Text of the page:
The Sexual Abuse of Seminarians by My Fellow Friars:

What It Was Like for Me and How I Want To Help

By Alberic Smith, OFM

SAS Class of 1951

When the horrendous truth first came out I was stunned. I remembered thinking: How could these Friars we trusted, worked with, planned courses and liturgies with, who lived with us day after day, do such a thing? I had no answer.

To this day I can study all the literature about this horrible sickness; I can read about people who prey on little children for sexual gratification--maybe 2 to 6 per cent of the male heterosexual population; I can listen to what the experts say about others who, for whatever reasons, succumb to sexual temptations to approach older young men. And still it just shocks the hell out of me. Like so many others in my order, I have spent most of my life trying to serve others and bring good to them, inspire them in their younger years, invite them to interiorize their Christian faith and their commitment to God, help them approach life with strong well formed egos and a balanced view of all our human powers and gifts, including the gift of sex. This was the way of St. Francis, and I was at a loss to explain how such terrible acts could have been committed in the shadow of this spirit.

As a result of the abuse, I experienced a deep pervading anger that needed to be listened to and healed as the first step on the long road to forgiveness. My anger healed over some months of group therapy provided by the Franciscans to the people of the St. Anthony's Seminary Chapel Community. With a professional counselor, a group was formed to support the survivors of clergy sexual abuse and to seek some way to heal their own terribly hurt faith and human spirit.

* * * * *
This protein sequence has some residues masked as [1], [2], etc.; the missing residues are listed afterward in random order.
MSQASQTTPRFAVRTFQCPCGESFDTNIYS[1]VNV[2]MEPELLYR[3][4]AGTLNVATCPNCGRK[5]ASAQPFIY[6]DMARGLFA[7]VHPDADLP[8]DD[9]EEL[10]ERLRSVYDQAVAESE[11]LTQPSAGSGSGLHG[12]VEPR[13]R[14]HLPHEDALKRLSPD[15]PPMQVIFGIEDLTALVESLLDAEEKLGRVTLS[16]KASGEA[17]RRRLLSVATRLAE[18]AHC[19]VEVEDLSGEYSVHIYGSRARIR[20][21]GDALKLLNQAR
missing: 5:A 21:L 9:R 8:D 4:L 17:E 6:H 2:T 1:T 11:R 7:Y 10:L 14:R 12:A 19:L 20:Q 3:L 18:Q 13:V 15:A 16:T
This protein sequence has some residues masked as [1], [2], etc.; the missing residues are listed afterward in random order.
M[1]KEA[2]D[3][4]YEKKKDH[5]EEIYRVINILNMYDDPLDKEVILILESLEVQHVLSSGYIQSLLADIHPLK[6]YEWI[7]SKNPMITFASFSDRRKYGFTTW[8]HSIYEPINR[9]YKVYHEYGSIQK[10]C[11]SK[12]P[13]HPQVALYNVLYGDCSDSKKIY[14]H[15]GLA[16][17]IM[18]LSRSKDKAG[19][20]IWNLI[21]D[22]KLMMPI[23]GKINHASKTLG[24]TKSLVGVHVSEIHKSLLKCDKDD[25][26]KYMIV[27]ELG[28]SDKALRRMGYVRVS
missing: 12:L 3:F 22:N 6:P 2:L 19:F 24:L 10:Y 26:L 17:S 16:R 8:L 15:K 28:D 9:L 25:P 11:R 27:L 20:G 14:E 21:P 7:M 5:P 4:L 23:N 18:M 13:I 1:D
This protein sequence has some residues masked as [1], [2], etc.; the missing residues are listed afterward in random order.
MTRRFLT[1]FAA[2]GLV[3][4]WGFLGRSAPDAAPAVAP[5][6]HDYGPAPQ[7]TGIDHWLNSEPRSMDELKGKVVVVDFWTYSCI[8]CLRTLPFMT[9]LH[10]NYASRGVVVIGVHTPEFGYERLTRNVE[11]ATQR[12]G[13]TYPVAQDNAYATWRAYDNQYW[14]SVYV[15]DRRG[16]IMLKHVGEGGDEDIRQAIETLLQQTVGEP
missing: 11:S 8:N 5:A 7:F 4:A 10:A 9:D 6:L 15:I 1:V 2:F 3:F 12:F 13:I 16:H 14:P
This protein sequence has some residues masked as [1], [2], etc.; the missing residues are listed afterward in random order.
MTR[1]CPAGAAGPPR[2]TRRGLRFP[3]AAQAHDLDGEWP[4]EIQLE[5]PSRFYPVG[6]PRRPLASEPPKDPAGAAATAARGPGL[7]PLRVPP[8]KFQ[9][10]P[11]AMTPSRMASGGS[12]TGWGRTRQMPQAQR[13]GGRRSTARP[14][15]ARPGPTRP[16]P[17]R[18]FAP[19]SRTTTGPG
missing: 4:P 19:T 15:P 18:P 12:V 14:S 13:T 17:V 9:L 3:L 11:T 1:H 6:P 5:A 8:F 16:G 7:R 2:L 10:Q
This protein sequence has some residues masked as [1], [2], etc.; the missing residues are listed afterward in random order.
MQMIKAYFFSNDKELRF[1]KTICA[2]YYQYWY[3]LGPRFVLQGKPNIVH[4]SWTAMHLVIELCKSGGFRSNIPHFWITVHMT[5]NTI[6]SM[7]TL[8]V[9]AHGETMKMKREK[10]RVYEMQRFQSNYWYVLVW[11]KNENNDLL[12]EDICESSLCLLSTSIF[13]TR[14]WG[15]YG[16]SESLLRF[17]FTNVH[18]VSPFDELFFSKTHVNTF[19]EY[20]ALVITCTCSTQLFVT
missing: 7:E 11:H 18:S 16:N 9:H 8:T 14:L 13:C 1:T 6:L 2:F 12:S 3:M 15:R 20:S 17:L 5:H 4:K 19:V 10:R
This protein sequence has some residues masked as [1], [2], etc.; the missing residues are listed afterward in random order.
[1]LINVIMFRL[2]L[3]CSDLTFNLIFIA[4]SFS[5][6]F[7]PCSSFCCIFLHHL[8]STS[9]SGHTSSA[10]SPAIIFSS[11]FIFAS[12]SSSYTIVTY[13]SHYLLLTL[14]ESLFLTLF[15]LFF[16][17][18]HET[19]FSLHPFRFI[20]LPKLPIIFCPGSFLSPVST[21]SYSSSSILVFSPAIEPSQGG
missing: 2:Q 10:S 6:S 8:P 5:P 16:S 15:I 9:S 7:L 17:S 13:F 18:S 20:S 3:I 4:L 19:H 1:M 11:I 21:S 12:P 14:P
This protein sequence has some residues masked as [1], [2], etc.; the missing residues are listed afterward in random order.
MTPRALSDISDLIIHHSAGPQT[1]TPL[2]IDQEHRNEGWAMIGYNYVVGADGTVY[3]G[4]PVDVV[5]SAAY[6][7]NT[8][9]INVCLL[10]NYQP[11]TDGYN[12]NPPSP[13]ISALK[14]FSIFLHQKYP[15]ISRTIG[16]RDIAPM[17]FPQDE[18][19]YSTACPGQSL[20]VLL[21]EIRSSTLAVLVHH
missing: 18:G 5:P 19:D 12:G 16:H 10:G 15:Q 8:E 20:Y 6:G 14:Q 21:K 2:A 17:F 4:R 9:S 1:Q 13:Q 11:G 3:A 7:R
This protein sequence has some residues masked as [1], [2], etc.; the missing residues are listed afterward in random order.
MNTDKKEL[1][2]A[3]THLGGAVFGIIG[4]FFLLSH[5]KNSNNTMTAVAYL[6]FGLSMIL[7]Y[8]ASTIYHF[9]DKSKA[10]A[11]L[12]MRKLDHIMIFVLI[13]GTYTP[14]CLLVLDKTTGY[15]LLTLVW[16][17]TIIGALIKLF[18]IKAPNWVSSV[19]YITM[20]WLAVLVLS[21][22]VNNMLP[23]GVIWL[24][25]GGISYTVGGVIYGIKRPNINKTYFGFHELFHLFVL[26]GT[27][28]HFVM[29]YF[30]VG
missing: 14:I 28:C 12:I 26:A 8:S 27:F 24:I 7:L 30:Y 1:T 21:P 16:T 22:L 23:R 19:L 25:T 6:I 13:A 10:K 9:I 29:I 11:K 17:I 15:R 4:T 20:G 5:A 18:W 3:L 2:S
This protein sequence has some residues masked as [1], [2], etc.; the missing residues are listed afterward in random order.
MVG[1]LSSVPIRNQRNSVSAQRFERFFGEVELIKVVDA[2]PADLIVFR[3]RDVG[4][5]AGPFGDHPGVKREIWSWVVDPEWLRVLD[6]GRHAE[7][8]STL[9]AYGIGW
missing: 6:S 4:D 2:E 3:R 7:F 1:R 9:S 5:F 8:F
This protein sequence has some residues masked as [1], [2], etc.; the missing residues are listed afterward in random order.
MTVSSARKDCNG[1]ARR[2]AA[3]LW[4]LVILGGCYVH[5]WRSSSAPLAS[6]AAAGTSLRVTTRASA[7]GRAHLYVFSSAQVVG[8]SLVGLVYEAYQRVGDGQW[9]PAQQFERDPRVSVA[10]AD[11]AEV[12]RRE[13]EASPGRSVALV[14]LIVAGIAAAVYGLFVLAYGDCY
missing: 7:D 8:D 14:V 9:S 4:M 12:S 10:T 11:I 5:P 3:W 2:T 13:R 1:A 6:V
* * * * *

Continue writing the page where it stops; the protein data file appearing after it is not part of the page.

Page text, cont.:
It was a successful group, I think. And for me it was a true blessing. It helped me to heal the deep pains of being a secondary survivor: two of the young boys who had been victimized were my cousins, abused by two Friars in my Order that I had known and worked with.

The healing for many, and I was one of them, was genuine, and it prepared me to forgive the perpetrators even though many felt they did not deserve forgiveness because of what they had done. Over the years one of the perpetrators expressed sincere sorrow to me for the terrible crimes he committed, and I was able to accept that apology and turn forgiveness into reconciliation. With all the perpetrators that I meet now, I find I can encourage them to continue with their healing programs.

But where I feel most helpless is with the survivors. If I could speak to them directly this is what I would say:

I am so sorry that these things happened to you; particularly those who were abused during the time I was teaching at the Seminary. I wish I could hold each of you, and let you know that you were not to blame; that God, so distanced by these behaviors of religious and priests, is close to you and loves you, and cries with you over the shattering of your innocence when you were so helpless.

I want to raise each of you up, though I could not physically lift you, as high as I could so you could see the world around you and be proud that you are in it. I want to lift you up so you could be with every other person in this world, so precious, good, full of gifts. I want to take away that hurt from you even though I know only you can heal your own pains. I want to be with you as you heal. I want to share my own healing though I know it is very different from your own.

How I wish I were all powerful to do these things and turn life around so each of you could redo life without the travesty imposed on you. But I can't do that. I can't reverse even my own pain. I can only heal, and be here for each of you so that I might support your own healing, knowing that you are good; knowing that nothing any sick predator ever did can take away the fact that you are perfectly good. God has guaranteed that, and God has given each of us the power to remind the other of your goodness. No one can change that.

I sit in gratitude that I have been able to heal in the measure I have. I want to help you who have been hurt. I want to do that on your terms, at your pace, with you taking complete control. I, the servant, am here to answer whatever you may ask, and I am full of love and regard for each of you, unconditionally.

As I continue my own healing, a healing that will take a lifetime to be complete, I await any hand that wishes to grasp mine. It is my hope is that we can move together into the future and experience more of God's goodness and more faith in each other. It is my desire that we understand that no matter what the past, there are those we can trust, those we can depend on, those we can love. And it is my wish that we can come to realize that we are here for one another, unselfishly, with nothing to gain, but in fact, gaining all.